They are at higher risk because they tend to lose body heat more quickly

Staff report


When snow falls and the mercury plunges, the Ohio Department of Aging reminds residents to call or visit older friends, neighbors and loved ones to ensure they have what they need to stay warm and healthy.

The department said in a news release that older adults are at higher risk because they tend to lose body heat more quickly and are more likely to take medications that affect their ability to regulate body temperature.

As a result, they are at higher risk for complications from hypothermia, frostbite and other cold-weather illnesses and injuries.

Things to check for older adults include:

Are they staying warm? Is their heating system working properly and set at a reasonable temperature? Are they using portable heaters safely? Do they have an adequate supply of fuel, if appropriate?

Do they need medical attention? Do they have symptoms of cold-related illness, such as shivering, exhaustion, confusion, memory loss, slurred speech or white/grayish skin color? Do they depend on oxygen? Are they out of or running low on any medications or medical supplies? Have they fallen?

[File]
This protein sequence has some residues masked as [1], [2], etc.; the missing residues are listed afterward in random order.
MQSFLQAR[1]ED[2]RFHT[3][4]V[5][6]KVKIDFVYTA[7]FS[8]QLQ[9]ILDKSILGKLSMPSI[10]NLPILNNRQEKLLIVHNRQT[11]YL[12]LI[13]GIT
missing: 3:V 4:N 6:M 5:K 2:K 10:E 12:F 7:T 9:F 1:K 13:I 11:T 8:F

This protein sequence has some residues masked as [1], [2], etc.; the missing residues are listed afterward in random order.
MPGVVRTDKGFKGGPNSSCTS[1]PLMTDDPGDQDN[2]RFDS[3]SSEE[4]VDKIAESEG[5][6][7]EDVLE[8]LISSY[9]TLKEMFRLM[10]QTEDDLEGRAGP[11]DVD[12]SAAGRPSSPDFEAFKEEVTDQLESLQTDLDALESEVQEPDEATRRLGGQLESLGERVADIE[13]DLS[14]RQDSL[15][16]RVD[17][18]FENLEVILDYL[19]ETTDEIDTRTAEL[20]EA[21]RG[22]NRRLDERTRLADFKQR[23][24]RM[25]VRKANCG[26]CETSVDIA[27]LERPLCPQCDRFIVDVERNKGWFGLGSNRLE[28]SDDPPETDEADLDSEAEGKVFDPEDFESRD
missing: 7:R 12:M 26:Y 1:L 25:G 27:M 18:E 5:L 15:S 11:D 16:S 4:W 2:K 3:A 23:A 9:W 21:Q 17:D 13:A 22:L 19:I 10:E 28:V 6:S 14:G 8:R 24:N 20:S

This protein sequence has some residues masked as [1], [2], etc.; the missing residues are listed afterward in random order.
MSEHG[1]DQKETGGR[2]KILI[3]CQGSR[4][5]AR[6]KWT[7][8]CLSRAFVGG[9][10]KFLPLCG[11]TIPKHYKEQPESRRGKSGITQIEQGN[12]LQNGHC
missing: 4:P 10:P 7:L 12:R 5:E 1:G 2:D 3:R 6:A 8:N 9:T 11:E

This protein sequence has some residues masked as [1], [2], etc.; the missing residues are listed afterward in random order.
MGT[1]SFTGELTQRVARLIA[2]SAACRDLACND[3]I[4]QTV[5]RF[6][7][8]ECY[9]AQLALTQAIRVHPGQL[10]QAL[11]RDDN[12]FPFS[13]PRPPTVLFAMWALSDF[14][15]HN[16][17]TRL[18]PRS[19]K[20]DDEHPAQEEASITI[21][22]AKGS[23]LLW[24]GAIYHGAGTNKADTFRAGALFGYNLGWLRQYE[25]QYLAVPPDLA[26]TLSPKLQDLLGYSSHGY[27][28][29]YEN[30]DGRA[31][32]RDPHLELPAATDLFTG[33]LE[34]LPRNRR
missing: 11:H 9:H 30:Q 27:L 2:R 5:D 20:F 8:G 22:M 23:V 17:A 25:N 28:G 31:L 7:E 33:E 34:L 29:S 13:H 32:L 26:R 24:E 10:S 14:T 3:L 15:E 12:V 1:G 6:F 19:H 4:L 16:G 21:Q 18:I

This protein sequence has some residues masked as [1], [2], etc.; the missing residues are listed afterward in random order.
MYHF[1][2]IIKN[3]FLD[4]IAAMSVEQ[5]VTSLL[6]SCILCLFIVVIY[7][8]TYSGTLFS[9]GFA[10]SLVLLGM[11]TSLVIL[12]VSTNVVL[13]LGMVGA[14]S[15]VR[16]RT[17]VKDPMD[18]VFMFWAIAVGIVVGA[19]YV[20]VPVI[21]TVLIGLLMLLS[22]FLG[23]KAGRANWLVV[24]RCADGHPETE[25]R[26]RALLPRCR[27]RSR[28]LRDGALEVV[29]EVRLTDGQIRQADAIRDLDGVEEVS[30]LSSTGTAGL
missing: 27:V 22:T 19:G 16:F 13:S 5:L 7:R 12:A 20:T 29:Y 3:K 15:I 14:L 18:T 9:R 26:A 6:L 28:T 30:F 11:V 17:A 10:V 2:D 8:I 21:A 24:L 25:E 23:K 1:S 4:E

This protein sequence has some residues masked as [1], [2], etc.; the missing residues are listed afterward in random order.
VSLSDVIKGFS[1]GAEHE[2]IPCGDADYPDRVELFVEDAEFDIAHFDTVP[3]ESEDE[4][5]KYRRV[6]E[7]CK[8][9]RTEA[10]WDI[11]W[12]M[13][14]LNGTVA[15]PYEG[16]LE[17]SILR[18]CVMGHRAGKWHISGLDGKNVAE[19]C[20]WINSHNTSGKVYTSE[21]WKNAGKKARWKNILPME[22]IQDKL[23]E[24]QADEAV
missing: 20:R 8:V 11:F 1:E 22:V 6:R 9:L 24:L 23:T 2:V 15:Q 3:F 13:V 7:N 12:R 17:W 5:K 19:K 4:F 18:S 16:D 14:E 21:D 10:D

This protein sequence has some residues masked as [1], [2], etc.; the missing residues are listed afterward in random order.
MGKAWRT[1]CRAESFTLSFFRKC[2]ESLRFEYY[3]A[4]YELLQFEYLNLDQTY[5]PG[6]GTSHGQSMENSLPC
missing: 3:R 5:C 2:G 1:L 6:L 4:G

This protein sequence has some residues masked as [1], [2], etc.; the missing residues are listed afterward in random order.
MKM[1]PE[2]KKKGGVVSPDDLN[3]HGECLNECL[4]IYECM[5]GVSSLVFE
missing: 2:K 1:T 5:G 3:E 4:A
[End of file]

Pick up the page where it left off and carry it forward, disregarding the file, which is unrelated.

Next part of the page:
Do they have an adequate food supply and a safe way to prepare meals? Do they have nonperishable food that can be prepared without electricity? Do they have plenty of clean drinking water?

Can they get help if they need it? Do they have access to a phone that works, even if the power goes out? Do they know who they will contact if they need assistance?

The department says confusion and disorientation can be symptoms of hypothermia, dehydration or stress and may have nothing to do with the person’s age. If someone seems ill, call 911.

Ohio’s area agencies on aging can provide services and link individuals to local resources for food, warming centers and other help. Call 866-243-5678 to be connected to the agency serving your community, or visit for contact information.